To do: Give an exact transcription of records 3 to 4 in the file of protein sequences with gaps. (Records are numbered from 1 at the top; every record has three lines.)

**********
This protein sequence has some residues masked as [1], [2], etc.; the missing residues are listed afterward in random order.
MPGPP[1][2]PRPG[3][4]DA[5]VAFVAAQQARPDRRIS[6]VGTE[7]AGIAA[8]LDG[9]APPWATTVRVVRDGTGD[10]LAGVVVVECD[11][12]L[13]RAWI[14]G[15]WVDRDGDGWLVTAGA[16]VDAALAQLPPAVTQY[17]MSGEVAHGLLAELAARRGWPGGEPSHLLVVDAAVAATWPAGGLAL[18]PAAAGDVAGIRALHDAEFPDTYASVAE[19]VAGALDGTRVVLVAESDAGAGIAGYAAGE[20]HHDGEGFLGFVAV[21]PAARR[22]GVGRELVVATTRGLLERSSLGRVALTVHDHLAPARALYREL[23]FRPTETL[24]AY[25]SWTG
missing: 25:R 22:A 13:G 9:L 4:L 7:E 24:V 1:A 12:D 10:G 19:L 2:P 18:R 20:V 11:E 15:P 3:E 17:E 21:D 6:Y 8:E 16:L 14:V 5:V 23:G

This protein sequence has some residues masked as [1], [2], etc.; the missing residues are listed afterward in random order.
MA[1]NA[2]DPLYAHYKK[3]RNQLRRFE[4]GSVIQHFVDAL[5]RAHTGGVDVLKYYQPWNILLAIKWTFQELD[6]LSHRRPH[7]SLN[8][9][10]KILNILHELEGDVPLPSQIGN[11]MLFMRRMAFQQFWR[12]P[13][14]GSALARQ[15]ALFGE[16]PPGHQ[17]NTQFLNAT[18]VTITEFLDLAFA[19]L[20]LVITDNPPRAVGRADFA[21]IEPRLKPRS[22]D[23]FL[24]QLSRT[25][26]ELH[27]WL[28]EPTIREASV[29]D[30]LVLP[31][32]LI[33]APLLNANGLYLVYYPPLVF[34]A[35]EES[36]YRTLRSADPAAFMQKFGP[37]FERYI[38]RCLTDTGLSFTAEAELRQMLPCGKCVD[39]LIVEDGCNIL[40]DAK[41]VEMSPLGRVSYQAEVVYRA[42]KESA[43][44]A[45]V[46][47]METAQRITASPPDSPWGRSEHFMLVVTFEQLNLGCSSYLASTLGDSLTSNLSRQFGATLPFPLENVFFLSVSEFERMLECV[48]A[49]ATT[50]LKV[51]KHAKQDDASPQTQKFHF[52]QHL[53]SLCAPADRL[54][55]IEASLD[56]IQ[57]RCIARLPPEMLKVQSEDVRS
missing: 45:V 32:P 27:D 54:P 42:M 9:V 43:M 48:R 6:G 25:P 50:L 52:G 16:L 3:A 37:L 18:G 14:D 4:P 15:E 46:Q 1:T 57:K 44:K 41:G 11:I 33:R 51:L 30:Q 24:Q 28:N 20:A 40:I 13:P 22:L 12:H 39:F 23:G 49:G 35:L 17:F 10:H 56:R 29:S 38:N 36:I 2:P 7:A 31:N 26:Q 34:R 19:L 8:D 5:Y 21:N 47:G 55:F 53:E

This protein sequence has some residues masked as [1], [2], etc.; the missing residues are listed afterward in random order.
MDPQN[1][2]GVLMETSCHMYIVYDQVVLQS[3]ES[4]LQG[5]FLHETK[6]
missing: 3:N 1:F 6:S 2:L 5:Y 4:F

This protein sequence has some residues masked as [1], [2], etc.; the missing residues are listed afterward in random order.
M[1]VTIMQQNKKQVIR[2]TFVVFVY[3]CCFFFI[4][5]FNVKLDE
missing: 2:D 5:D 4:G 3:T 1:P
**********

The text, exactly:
This protein sequence has some residues masked as [1], [2], etc.; the missing residues are listed afterward in random order.
MDPQN[1][2]GVLMETSCHMYIVYDQVVLQS[3]ES[4]LQG[5]FLHETK[6]
missing: 3:N 1:F 6:S 2:L 5:Y 4:F

This protein sequence has some residues masked as [1], [2], etc.; the missing residues are listed afterward in random order.
M[1]VTIMQQNKKQVIR[2]TFVVFVY[3]CCFFFI[4][5]FNVKLDE
missing: 2:D 5:D 4:G 3:T 1:P